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Everts Air Cargo

Curtiss C-46

On March 26, 1940 the Curtiss C-46 first took wing. This plane was intended to be Curtiss' entry into the "new era" of air transportation that was to happen in the next few years. Plans changed as the war began and the military bought all but a very few of the production of the Curtiss Commando that came down the line. The plane was flown by every branch of service as the C-46 by the U.S.A.A.F. plus numerous foreign countries, and the R5C by the naval services. The single most notable period was "Flying the Burma Hump" between India to China over Burma bringing much needed war supplies to those standing off the Japanese at that time. The Commando's war efforts did not end until Air America's demise at the end on the Viet Nam War. During the years between she served with a number of armed forces, as did our plane, N54514 who served with the Japanese J.A.S.D.F.


Possibly outshining "Flying the Hump" was the period after the war when many airlines were getting back on their feet with their civil air routes and many new airlines were being formed to meet the public demand for air travel. Many of these companies initially turned to war surplus aircraft and the C-46 finally went into civil service. Some of the more notable companies to fly the "Forty-Six" were Flying Tiger, World, Pan Am, Slick, TWA, Lufthansa, Reeves, Wien, Alaska, and many, many others. During this period the C-46 helped establish these carriers in their capacity as first line passenger transport, or setting the stage for the vast cargo network that spans North America today.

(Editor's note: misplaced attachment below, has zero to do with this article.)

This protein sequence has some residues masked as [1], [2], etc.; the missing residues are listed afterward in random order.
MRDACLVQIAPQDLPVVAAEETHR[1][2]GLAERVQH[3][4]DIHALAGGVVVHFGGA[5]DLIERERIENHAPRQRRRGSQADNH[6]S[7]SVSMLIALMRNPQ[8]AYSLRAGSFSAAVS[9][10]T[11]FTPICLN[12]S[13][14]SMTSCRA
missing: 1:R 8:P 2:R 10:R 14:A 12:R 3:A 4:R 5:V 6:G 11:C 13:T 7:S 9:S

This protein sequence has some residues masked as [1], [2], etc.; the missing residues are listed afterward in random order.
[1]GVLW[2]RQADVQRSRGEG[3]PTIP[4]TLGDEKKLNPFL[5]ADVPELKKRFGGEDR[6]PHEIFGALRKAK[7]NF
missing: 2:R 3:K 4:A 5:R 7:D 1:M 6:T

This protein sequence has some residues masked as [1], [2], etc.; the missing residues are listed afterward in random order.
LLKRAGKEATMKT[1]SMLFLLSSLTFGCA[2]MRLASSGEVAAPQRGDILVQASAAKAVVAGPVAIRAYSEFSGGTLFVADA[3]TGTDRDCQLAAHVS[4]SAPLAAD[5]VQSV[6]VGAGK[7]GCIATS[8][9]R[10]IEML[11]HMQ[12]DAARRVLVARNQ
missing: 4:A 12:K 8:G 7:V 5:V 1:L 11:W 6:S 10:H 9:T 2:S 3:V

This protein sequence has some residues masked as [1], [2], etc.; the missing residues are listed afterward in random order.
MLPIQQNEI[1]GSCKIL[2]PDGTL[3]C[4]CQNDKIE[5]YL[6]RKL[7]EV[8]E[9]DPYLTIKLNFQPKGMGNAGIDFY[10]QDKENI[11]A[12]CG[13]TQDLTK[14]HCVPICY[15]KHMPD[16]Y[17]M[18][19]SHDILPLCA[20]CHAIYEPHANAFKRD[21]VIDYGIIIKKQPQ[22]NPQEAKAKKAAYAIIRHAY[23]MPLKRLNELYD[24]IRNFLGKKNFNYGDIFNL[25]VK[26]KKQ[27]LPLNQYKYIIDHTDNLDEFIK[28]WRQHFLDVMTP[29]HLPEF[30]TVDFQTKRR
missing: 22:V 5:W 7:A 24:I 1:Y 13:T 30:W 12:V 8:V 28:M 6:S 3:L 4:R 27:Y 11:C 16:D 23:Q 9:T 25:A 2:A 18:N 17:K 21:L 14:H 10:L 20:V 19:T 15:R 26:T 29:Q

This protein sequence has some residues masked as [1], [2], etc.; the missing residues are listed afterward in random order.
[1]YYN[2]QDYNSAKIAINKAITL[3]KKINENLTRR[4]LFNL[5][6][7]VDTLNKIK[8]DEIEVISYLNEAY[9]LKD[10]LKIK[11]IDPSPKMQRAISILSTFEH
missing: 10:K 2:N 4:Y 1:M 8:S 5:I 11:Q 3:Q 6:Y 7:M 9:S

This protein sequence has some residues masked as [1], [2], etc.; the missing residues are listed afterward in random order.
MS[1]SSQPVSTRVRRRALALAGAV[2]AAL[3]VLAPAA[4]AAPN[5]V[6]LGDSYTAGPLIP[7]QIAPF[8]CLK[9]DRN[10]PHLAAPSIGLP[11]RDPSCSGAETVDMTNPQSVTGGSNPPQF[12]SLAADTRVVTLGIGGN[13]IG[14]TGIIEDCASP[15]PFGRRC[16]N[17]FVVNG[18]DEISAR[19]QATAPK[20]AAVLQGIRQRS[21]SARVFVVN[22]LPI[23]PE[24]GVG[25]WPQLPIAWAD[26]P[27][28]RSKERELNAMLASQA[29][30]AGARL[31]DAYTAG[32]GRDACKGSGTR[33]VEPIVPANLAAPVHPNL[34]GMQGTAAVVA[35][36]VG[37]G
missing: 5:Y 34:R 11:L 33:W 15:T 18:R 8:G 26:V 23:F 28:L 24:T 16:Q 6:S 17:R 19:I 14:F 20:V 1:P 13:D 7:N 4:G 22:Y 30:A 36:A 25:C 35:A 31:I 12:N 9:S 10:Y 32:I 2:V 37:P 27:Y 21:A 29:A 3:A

Everts Air Cargo's involvement started with the Everts' patriarch, Cliff Everts. Cliff has had an affair with the plane almost since its first flight. He has owned a number of them over the years and owned Everts Air Cargo's plane before selling it to Rob Everts. N54514 first flew for the U.S.A.A.F. in February of 1945 and flew for them for approximately 10 years when it was transferred to the Japanese self defense force. They flew the plane for another 20 years and then parked it at Miho Air Base, Yonago, Japan. Shortly thereafter it was bought by Cliff Everts then flown to Alaska to sit for another period. Cliff's son Robert then purchased it and rebuilt it for operation by Everts Air Cargo. Once 514's rebuild was completed she went to work again. For an old gal, she has very few hours and enjoys the pampering of being operated by people who appreciate her capabilities and needs.


As with our other aircraft, the DC-6, it is impossible to write a comprehensive history of the C-46 on a "thumb nail". Her history is extensive and involved, including service with military units and airlines in more countries than most of us can conceive. She has carried more varied cargo items in her large belly than can possibly be imagined. I can only say that this writing hardly scratches the surface of what this plane has done.

And will do . . .